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Running With Mushrooms

Nourish All has been featured as Episode 1 of Running with Mushrooms podcast and blog -- a space dedicated to our fabulous funghi friends.


Running with Mushrooms is a series of mushroom chats led by Jess Jorgensen sharing her research into global myco-culture. Come join Jess on a mushroom tour exploring how the 'shroom boom' is affecting people & environments, with bi-weekly podcasts about how to make sense of it all. Follow www.runningwithmushrooms.com


 

E01: Mushrooms, NGOs and refugee-led social impact, with Nourish All

How mushrooms can impact the lives of refugee and their host communities


With Samantha Koches of Nourish All, we explore the complexity of the East African aid industry, and how NGO-RLO (nongovernmental organisations x refugee-led organisations) are working with mushrooms to build resilience and positive social impact.




 

Mushrooms, refugees and building resilience

How mushrooms can impact the lives of refugee and host communities


Visiting my first mushroom farm in Nairobi, the last thing I expected was to bump into an individual who would open up an entire world previously unbeknownst to me: the intriguing, inspiring and complex world of how East Africa’s aid and NGO sectors intersect with mushrooms. This individual was Samantha Koches: founder of Nourish All, permaculturist, agribusiness consultant, designer and builder of edible gardens, and (to my delight!) avid grower of oyster mushrooms.


On a mission to improve fresh food security and livelihoods for vulnerable communities in East Africa (in particular women, children and those with refugee status), Samantha embodies an infectious enthusiasm and passion for this work - she’s all smiles, and I’m all for it! In addition to other brilliant projects and partnerships such as with Ugandan community-based organisation Eco-Agric, Nourish All collaborates with refugee-led organisations (RLOs) in Ugandan refugee settlements - specifically with the Hodari Foundation of Kyaka II and Rwamwanja Rural Foundation of Rwamwanja. In partnership with these foundations Nourish All imparts skills training, capacity building, resources and seed capital for oyster mushroom farms. Important work, considering these settlements are home to around 122k and 93k refugees respectively.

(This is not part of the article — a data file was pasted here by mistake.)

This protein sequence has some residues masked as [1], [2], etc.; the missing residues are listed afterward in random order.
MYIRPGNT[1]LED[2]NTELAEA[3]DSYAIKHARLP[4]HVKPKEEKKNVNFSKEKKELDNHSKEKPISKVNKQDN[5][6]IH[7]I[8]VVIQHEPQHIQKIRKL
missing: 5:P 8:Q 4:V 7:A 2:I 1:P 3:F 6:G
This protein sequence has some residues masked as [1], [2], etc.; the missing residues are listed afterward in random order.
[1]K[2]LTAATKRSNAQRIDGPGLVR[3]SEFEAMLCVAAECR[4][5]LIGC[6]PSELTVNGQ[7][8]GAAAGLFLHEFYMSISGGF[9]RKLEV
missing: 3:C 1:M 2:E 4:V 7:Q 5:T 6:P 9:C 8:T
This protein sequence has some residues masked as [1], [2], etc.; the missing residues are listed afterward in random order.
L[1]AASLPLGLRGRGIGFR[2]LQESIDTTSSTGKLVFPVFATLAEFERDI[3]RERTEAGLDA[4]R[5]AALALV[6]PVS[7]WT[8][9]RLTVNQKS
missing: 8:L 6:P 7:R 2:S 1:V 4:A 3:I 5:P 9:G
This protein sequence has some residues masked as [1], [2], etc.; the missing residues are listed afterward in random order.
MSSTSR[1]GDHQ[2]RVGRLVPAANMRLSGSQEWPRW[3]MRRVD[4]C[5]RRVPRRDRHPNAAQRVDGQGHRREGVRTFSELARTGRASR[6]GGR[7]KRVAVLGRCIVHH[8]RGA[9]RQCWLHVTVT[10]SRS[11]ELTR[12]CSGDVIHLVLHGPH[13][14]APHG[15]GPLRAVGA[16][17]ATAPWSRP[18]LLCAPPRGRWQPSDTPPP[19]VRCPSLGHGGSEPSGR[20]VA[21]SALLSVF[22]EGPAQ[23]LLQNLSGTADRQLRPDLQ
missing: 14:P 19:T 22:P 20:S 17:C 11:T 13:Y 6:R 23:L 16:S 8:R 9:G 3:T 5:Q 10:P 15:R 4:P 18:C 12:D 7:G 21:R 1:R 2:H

Let’s take a moment to digest the current state of the refugee crisis in this region…


According to UNHCR (United Nations High Commissioner for Refugees), as of 2023 Uganda hosts nearly 1.6 million refugees and asylum seekers and is Africa’s largest refugee-hosting country, the majority of which originally hail from South Sudan and the DRC. While the UNHCR plays a large role in providing protection, assistance, and solutions to millions of forcibly displaced and stateless people worldwide, there is sadly a story here of massive underfunding, and of limited chance to return home. Of the amount required, only 30% is funded, leaving a funding gap of 70% (!!). This gap is acutely impacting refugees in 2023; as  of July 2023, WFP withdrew its already meagre monthly cash assistance for thousands of refugees across Uganda. 


It’s a complex picture - in short, underfunding is compounded with issues such as increased cost of foods and resources caused by the pandemic and the Russian invasion of Ukraine, overexploitation through intensive agriculture, overfishing, mass irrigation and even deforestation, meaning less firewood and charcoal needed for household energy. The ecosystems that supply food, medicines and other livelihoods are no longer providing their full services. What this means day to day for individuals is, amongst other things, no more access to basic health kits or food stipends, and rising levels of malnutrition and anaemia. 



Nourish All’s partnerships work with primarily Congolese refugees. Amid sporadic fighting between armed groups and Congolese armed forces and attacks by armed militia in parts of eastern DRC, thousands who fled to Uganda have chosen to return home. Most others, however, remain uncertain about the future and are opting to stay in Uganda. Samantha notes anecdotally how Bemeriki Bisimwa Dusabe, founder of Rwamwanja Rural Foundation, and Janvier Hafasha, founder of Hodari Foundation, have been living in Uganda for 17 and 10 years respectively, with no plans to return home. 


It may be a grim picture, but sadly it’s not only extreme - it’s reality.

When outside funding and support is cut or significantly reduced, the best route forward surely is self-resilience: it’s up to those with refugee status themselves to improve the self-reliance of their communities, their livelihoods, and to mitigate their environmental impact.


Insert our RLOs and NGOs!





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